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27 Apr 2015

Volunteer research into William Morris fabric chair

Hi my name is Carol a sixty something happily retired and having a great time volunteering for Birmingham Museums Trust. This is my second year as a volunteer helping out at Blakesley Hall, a little black and white gem a short walk from the number eleven bus route. Amazingly it was here that I had the chance to design and make a Tudor jacket, it was during the hot Summer when I became Teddy Nurse for the day, the story of which turned into my first blog.

Carol Hague

This year I am adding to my list of exciting volunteer opportunities. Recently I worked with professionals and other volunteers archiving textiles at the Museum Collection Centre (MCC). I even went on a course to see how it's done. I shall shortly be back at Blakesley Hall doing my bit, but I am thrilled to say I have just been appointed to the position of Art Librarian at Birmingham Museum Art Gallery, how cool is that. Being a volunteer is the best the very best thing to do with that empty corner of your life, you'll love it.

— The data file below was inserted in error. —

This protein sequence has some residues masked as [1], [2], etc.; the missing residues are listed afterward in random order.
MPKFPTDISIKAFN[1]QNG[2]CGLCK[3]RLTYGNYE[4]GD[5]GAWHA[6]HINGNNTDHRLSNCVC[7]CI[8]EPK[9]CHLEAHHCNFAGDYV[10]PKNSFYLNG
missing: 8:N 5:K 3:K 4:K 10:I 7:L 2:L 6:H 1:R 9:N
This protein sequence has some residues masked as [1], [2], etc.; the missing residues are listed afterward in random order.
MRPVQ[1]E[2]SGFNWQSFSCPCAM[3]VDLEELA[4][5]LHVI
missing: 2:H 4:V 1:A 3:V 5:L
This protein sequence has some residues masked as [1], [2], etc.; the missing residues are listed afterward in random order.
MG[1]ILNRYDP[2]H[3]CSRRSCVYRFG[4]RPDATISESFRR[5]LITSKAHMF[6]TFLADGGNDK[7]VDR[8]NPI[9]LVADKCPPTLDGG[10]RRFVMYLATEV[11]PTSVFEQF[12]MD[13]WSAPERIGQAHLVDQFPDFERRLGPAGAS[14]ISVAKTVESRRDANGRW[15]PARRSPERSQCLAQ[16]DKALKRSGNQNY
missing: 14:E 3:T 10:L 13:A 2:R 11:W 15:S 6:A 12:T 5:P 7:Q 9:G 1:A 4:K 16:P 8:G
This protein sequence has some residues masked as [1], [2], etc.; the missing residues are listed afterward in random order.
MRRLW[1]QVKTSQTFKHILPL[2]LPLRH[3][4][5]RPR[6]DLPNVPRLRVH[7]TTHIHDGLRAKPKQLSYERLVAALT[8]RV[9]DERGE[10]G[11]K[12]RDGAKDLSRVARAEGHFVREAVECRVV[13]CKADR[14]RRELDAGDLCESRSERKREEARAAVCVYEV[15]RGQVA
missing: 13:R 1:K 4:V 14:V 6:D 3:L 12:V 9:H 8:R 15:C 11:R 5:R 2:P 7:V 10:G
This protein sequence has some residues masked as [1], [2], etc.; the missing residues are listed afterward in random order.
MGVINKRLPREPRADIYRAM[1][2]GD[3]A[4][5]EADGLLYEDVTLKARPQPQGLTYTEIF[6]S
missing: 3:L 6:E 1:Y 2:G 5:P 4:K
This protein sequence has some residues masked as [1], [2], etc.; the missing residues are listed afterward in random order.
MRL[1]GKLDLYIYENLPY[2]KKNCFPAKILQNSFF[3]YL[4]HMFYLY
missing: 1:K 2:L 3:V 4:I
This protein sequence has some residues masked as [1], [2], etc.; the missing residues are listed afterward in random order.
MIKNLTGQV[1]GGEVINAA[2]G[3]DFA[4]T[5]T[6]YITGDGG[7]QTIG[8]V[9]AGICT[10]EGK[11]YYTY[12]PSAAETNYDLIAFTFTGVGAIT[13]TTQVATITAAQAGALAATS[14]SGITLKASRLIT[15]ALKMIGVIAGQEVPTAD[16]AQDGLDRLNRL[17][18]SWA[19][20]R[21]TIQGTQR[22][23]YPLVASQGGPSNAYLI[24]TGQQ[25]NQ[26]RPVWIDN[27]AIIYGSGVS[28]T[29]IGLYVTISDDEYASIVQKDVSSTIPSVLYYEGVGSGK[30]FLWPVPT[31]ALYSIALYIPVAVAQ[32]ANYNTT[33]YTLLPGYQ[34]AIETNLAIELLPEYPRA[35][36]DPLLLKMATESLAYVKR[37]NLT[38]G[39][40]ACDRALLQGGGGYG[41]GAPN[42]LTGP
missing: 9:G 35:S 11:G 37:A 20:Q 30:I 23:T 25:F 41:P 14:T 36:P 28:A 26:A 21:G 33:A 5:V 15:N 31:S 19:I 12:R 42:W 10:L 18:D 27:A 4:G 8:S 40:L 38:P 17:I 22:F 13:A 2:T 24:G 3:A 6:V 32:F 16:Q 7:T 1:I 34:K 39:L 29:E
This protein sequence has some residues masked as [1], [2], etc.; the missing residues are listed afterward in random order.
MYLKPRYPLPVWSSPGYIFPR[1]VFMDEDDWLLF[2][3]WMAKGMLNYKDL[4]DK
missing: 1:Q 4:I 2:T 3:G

I was curious to know more about the William Morris fabric covered chair from the MCC that I so much admired so I thought I would investigate the chairs origins, this curiosity has led to the following and I thought you might be interested in my findings.

William Morris fabric covered chair

Recently as a volunteer I was lucky enough to visit the MCC which is wonderfully eclectic and well worth a visit. During the visit I came across a chair upholstered in what appeared to me to be a William Morris design. Emily (Collections Support Officer) and I stood in front of it speculating if it might be a William Morris copy as it had some of the same elements as William Morris’s 'Strawberry Thief' dated 1883(1) but different. Emily very kindly asked the curator Sylvia on my behalf about the chair, I was very grateful to receive the following information with many thanks to Emily and Sylvia for their kindness. The following from Emily: